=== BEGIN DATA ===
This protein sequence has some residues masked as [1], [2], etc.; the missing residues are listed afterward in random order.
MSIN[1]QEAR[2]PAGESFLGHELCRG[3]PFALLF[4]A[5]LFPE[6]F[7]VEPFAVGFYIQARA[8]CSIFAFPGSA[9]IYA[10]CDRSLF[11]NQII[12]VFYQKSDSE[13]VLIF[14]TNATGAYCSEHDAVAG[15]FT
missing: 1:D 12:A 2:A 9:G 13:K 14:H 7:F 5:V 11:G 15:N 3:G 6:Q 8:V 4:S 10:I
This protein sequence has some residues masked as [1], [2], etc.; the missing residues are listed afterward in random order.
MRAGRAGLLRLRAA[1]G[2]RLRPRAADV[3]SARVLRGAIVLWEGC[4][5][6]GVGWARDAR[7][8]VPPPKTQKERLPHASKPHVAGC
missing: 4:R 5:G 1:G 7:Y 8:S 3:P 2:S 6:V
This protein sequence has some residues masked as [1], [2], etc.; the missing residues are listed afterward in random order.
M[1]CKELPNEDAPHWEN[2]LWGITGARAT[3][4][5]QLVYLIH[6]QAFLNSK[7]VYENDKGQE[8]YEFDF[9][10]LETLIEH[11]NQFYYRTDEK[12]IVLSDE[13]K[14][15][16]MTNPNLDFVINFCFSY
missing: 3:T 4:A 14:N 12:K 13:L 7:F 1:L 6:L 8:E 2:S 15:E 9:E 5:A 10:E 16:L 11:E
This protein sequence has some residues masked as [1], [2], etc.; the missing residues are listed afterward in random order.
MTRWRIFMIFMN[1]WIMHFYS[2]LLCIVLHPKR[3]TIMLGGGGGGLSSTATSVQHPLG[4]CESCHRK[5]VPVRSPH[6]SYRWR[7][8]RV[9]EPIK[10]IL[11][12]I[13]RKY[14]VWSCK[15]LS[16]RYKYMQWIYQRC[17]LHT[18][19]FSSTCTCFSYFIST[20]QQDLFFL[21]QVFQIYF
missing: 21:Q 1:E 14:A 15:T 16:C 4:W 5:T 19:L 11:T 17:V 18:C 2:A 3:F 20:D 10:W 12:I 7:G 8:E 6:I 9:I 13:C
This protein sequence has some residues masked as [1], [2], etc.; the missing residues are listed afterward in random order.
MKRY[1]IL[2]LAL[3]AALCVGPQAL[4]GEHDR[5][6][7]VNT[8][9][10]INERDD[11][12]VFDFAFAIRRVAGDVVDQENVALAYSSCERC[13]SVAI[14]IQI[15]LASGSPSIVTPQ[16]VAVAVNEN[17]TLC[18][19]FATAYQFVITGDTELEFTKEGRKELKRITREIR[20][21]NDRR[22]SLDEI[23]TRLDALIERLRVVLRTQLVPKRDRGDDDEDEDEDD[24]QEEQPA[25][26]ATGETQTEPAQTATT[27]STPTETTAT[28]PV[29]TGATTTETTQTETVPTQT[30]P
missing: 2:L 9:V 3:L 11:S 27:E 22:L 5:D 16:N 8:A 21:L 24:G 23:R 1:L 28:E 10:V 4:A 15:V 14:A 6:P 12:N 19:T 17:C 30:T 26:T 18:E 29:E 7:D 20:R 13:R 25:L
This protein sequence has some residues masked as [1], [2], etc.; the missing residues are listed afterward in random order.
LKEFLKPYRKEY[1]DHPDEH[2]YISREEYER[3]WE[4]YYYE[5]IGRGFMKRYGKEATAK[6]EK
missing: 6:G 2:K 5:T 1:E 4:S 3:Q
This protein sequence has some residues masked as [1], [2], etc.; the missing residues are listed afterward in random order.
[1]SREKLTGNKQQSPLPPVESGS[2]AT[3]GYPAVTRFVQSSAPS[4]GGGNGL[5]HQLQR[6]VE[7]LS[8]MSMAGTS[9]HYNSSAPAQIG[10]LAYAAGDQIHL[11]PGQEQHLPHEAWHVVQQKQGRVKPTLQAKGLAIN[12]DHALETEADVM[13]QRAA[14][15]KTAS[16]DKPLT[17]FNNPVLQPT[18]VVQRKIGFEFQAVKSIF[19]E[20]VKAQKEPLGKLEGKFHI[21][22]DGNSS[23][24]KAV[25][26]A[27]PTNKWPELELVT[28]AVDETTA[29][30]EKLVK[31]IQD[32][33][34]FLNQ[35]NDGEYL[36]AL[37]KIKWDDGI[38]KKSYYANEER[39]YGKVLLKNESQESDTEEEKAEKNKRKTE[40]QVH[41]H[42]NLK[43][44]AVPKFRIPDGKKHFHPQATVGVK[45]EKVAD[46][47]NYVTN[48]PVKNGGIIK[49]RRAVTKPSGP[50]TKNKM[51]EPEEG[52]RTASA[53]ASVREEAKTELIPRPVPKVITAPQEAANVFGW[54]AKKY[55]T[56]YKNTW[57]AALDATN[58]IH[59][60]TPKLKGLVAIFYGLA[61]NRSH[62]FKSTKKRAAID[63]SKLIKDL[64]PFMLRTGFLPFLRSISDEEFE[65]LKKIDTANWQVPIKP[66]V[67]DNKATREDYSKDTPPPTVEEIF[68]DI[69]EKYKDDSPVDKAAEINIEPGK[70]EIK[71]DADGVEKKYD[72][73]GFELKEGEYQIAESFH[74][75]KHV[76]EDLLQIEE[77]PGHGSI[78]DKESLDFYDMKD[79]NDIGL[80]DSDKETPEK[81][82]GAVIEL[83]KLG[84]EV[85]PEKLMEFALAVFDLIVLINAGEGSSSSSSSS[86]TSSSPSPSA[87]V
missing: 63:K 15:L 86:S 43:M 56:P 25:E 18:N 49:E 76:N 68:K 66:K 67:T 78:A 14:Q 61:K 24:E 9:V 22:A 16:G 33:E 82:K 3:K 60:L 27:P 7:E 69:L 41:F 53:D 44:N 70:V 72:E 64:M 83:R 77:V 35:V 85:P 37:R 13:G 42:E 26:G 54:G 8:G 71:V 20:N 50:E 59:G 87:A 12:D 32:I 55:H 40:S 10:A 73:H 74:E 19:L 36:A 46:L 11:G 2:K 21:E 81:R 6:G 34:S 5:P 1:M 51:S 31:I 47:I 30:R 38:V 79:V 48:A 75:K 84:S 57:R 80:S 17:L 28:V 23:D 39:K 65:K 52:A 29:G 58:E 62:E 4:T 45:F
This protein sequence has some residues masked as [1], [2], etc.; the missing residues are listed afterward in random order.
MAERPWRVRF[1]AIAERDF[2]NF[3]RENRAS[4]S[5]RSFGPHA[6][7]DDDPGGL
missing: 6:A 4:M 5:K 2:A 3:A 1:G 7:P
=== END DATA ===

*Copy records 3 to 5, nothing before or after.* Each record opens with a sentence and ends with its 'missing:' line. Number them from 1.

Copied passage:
This protein sequence has some residues masked as [1], [2], etc.; the missing residues are listed afterward in random order.
M[1]CKELPNEDAPHWEN[2]LWGITGARAT[3][4][5]QLVYLIH[6]QAFLNSK[7]VYENDKGQE[8]YEFDF[9][10]LETLIEH[11]NQFYYRTDEK[12]IVLSDE[13]K[14][15][16]MTNPNLDFVINFCFSY
missing: 3:T 4:A 14:N 12:K 13:L 7:F 1:L 6:L 8:E 2:S 15:E 9:E 5:A 10:E 16:L 11:E
This protein sequence has some residues masked as [1], [2], etc.; the missing residues are listed afterward in random order.
MTRWRIFMIFMN[1]WIMHFYS[2]LLCIVLHPKR[3]TIMLGGGGGGLSSTATSVQHPLG[4]CESCHRK[5]VPVRSPH[6]SYRWR[7][8]RV[9]EPIK[10]IL[11][12]I[13]RKY[14]VWSCK[15]LS[16]RYKYMQWIYQRC[17]LHT[18][19]FSSTCTCFSYFIST[20]QQDLFFL[21]QVFQIYF
missing: 21:Q 1:E 14:A 15:T 16:C 4:W 5:T 19:L 11:T 17:V 18:C 2:A 3:F 20:D 10:W 12:I 7:G 8:E 6:I 9:I 13:C
This protein sequence has some residues masked as [1], [2], etc.; the missing residues are listed afterward in random order.
MKRY[1]IL[2]LAL[3]AALCVGPQAL[4]GEHDR[5][6][7]VNT[8][9][10]INERDD[11][12]VFDFAFAIRRVAGDVVDQENVALAYSSCERC[13]SVAI[14]IQI[15]LASGSPSIVTPQ[16]VAVAVNEN[17]TLC[18][19]FATAYQFVITGDTELEFTKEGRKELKRITREIR[20][21]NDRR[22]SLDEI[23]TRLDALIERLRVVLRTQLVPKRDRGDDDEDEDEDD[24]QEEQPA[25][26]ATGETQTEPAQTATT[27]STPTETTAT[28]PV[29]TGATTTETTQTETVPTQT[30]P
missing: 2:L 9:V 3:L 11:S 27:E 22:L 5:D 16:N 8:A 21:L 24:G 23:R 1:L 28:E 10:V 4:A 15:V 14:A 6:P 12:N 19:T 17:C 30:T 26:T 18:E 29:E 7:D 20:R 13:R 25:L